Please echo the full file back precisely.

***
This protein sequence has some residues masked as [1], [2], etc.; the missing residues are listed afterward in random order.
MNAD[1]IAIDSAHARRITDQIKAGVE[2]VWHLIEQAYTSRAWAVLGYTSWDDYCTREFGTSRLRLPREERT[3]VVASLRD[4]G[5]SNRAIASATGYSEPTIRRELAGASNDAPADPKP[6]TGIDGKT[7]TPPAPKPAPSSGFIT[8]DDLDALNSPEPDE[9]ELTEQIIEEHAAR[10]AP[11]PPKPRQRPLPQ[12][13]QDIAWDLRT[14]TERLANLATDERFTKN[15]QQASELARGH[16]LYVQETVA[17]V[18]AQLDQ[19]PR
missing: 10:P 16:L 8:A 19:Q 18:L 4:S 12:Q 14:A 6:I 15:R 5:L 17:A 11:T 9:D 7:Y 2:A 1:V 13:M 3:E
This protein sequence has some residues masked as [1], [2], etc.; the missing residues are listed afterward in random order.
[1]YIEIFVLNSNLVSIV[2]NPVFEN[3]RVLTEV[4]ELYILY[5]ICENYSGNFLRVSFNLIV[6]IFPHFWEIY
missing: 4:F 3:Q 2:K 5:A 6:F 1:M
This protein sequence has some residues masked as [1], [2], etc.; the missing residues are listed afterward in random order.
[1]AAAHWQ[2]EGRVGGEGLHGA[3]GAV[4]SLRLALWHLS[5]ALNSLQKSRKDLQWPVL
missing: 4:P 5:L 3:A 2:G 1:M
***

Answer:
This protein sequence has some residues masked as [1], [2], etc.; the missing residues are listed afterward in random order.
MNAD[1]IAIDSAHARRITDQIKAGVE[2]VWHLIEQAYTSRAWAVLGYTSWDDYCTREFGTSRLRLPREERT[3]VVASLRD[4]G[5]SNRAIASATGYSEPTIRRELAGASNDAPADPKP[6]TGIDGKT[7]TPPAPKPAPSSGFIT[8]DDLDALNSPEPDE[9]ELTEQIIEEHAAR[10]AP[11]PPKPRQRPLPQ[12][13]QDIAWDLRT[14]TERLANLATDERFTKN[15]QQASELARGH[16]LYVQETVA[17]V[18]AQLDQ[19]PR
missing: 10:P 16:L 8:A 19:Q 18:L 4:S 12:Q 14:A 6:I 15:R 5:L 17:A 11:T 9:D 7:Y 2:A 1:V 13:M 3:E
This protein sequence has some residues masked as [1], [2], etc.; the missing residues are listed afterward in random order.
[1]YIEIFVLNSNLVSIV[2]NPVFEN[3]RVLTEV[4]ELYILY[5]ICENYSGNFLRVSFNLIV[6]IFPHFWEIY
missing: 4:F 3:Q 2:K 5:A 6:F 1:M
This protein sequence has some residues masked as [1], [2], etc.; the missing residues are listed afterward in random order.
[1]AAAHWQ[2]EGRVGGEGLHGA[3]GAV[4]SLRLALWHLS[5]ALNSLQKSRKDLQWPVL
missing: 4:P 5:L 3:A 2:G 1:M